Urinary tract infections during pregnancy

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Urinary tract infections during pregnancy

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Urinary tract infections during pregnancy

  1. 1. Urinary tract infections during pregnancy Prof Aboubakr Elnashar Benha University Hospital Aboubakr Elnashar
  2. 2. Definitions Urinary tract infection An asymptomatic: 100,000 organisms/ml of urine Symptomatic: 100 organisms/mL of urine with accompanying pyuria (>7WBCs]/mL) Diagnosis should be supported by a positive culture, particularly with vague symptoms. Risks: pyelonephritis, preterm birth, low birth weight, increased perinatal mortality. Aboubakr Elnashar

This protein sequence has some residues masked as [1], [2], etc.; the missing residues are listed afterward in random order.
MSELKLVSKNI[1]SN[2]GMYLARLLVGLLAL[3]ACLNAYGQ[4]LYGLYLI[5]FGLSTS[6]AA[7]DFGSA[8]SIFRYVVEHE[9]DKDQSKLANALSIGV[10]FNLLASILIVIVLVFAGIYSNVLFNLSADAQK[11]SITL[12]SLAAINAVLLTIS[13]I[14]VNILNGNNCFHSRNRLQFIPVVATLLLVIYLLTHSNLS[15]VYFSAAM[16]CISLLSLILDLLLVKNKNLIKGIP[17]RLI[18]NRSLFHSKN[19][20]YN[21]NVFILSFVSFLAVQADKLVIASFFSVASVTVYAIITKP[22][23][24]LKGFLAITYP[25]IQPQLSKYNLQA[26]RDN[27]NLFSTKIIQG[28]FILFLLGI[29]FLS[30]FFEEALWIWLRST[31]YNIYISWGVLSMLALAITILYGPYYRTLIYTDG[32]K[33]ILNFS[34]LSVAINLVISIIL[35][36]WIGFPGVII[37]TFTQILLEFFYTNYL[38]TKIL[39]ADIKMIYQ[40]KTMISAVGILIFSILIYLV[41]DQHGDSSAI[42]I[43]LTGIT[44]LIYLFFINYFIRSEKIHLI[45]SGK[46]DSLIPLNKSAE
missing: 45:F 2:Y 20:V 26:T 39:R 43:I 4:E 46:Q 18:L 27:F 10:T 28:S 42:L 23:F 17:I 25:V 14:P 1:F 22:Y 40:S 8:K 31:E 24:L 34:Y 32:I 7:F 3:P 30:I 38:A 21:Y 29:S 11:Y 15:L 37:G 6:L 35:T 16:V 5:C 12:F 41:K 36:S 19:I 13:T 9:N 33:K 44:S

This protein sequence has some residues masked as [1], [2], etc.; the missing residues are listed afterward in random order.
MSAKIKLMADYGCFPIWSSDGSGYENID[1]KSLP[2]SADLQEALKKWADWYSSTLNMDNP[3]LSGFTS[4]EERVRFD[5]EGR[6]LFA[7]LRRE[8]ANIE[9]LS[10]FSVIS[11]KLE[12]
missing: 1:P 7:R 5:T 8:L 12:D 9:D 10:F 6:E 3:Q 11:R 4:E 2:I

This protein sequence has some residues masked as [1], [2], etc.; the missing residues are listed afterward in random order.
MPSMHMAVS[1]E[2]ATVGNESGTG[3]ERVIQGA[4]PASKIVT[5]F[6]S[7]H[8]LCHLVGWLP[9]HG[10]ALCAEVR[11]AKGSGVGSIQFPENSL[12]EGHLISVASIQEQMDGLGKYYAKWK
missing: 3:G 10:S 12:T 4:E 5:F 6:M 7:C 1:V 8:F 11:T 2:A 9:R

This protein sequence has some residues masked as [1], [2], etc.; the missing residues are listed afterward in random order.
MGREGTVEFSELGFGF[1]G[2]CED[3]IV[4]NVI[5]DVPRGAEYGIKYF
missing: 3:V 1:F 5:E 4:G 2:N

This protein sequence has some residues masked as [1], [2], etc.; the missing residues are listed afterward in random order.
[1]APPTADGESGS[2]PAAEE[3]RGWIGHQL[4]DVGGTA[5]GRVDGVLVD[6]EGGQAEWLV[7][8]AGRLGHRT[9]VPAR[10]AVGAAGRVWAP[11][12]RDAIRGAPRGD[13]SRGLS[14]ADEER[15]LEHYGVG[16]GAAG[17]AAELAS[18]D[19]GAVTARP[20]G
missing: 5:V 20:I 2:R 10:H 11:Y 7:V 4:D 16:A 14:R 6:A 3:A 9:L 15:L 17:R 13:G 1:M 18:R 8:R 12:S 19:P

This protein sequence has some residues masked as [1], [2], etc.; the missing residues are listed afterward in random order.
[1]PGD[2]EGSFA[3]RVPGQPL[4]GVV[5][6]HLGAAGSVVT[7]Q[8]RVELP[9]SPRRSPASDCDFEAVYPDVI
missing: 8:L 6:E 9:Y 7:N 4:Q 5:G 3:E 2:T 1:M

3. 3. Asymptomatic bacteriuria 100,000 organisms/mL in 2 consecutive urine samples in the absence of symptoms. Pregnant: 2.5-11% Nonpregnant: 3-8% Aboubakr Elnashar
  4. 4. Acute cystitis inflammation of the bladder {bacterial or nonbacterial causes (eg, radiation or viral infection)}. 1% of pregnant patients Aboubakr Elnashar
  5. 5. Acute pyelonephritis 2% of all pregnancies. 2% during the 1st trimester 52% during the 2nd trimester 46% in the 3rd trimester. Aboubakr Elnashar
  6. 6. Epidemiology UTIs in women: 14 times more frequent than in men. 1. The urethra is shorter 2. lower 1/3 of the urethra is continually contaminated with pathogens from the vagina and the rectum 3. Women tend not to empty their bladders as completely as men do 4. Urogenital system is exposed to bacteria during intercourse Aboubakr Elnashar
  7. 7. Increase the frequency (UTIs) in pregnant women. 1. Difficult hygiene due to a distended pregnant belly 2. Immunocompromised Aboubakr Elnashar